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DC area agencies help battle food insecurity as inflation increases

A Fairfax County church teamed up with the organization 'Food for Others' to provide families in need with meal staples Wednesday.

WASHINGTON — As inflation batters the US economy, some local agencies are doing all they can to help people who are food insecure.

On Wednesday, New Heaven New Earth Church partnered with the organization, Food for Others, to assist families who are food insecure in Fairfax County.

“Every week, lines are reaching the end of the parking lot,” said Food for Others employee Steven Claros.

Volunteers handed out food supplies to families in need and satellite donors from Food for Others’ location on Prosperity Avenue. The effort comes as the cost of basic meal staples in the United States continues to explode.

The Consumer Price Index shows the price of eggs is up more than 20% compared to a year ago. Dairy products are also up about 9%, government data shows.

“You stop for gas and it's another $20 more, right? And, that hurts,” said Keegan Deburgh, of New Heaven New Earth Church. “But, for someone who might be food insecure to begin with, or might be in between jobs, or struggling with some kind of situation, or have an unexpected medical bill, that little bit of extra cost hurts way more.”

Food insecurity is not isolated to Virginia. According to the Capital Area Food Bank’s 2021 Hunger Report, food scarcity has become more widespread across the DC region. The report also shows Black and Brown people are disproportionately affected by the issue.

In D.C., government data shows one out of every ten people in the District is food insecure.

Meanwhile, one Maryland community has continued to fight food insecurity with the same, effective strategy it took up during the peak of the coronavirus in 2020.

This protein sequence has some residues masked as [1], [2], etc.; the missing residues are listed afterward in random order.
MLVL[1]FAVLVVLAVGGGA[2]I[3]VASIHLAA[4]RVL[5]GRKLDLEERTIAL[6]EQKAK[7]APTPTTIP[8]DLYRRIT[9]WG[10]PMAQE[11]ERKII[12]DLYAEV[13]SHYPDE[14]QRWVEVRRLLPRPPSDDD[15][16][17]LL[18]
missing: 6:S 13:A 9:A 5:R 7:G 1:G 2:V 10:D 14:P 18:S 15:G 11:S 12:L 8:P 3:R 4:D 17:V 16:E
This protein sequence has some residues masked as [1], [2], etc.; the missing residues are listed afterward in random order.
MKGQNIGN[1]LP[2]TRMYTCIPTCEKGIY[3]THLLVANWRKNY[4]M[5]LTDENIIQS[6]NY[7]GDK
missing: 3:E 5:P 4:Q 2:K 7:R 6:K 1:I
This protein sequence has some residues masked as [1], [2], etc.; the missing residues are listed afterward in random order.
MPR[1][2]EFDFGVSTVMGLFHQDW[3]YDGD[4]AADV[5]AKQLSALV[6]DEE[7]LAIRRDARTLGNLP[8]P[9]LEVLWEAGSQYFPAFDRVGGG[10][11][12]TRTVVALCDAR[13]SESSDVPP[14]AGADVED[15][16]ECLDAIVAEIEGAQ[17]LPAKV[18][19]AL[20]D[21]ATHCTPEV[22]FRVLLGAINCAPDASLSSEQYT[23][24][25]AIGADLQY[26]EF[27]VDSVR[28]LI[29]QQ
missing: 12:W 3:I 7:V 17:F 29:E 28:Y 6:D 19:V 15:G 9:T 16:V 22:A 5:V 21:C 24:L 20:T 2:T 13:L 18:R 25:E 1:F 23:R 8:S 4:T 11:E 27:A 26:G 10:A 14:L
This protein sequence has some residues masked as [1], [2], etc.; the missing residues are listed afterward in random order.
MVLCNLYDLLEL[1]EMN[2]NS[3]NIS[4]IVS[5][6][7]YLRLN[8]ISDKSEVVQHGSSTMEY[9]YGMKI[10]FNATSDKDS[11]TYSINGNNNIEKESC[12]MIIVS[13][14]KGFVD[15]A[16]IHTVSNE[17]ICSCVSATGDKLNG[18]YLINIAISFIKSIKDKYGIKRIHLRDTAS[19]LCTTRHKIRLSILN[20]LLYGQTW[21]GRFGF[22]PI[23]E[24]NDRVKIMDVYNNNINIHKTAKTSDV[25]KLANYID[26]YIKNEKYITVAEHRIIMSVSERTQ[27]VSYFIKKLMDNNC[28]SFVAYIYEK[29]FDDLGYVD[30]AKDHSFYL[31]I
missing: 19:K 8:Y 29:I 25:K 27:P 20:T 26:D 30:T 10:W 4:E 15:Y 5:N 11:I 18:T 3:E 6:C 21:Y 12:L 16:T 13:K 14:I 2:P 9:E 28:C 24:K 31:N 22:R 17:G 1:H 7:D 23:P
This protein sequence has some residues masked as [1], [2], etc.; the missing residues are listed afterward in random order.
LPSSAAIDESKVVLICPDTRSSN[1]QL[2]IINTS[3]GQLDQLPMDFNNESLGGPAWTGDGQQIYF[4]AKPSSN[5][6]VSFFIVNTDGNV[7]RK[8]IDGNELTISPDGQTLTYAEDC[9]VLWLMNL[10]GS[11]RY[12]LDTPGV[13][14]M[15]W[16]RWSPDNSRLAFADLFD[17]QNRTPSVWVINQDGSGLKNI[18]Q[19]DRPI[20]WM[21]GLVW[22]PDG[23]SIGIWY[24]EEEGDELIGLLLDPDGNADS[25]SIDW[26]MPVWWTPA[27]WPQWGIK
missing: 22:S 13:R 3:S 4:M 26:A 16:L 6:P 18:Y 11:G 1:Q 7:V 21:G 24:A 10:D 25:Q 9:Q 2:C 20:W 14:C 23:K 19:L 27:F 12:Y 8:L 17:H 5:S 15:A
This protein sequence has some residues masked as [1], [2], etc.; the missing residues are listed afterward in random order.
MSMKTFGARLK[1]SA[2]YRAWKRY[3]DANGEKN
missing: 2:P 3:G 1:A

Prince George’s County Executive Angela Alsobrooks developed the “Stand Up and Deliver” program in her community in collaboration with local non-profits, restaurants, and churches.

The program provides residents in need free groceries, in various locations across the county, on a daily basis.

“The sites are based off of census tract data,” said County Executive Angela Alsobrooks’ communications director Gina Ford. “So, we go to the locations where we know the need is greatest.”

Ford said Prince George’s residents in need can find the daily locations for Stand Up and Deliver, every week, on the county executive’s social media pages.

“[The County Executive] recognized that there were quite a few of our residents who are experiencing food insecurity,” she said. “And, so, as a result, that program has been operational over the last two years almost continuously. And, we provide, each week, the locations of all the food distribution sites, where residents can go and get a combination of hot meals as well as box groceries.”

Over at Food for Others, employees acknowledge some people may feel ashamed to ask for help. However, Food for Others Warehouse Manager Leo Delgado said no one in need should feel shame at all.

More than a decade ago, he came to Food for Others for assistance. Now, Delgado works with them to help others in the community.

“Poverty doesn't discriminate,” he said. “It affects everybody in every community.”

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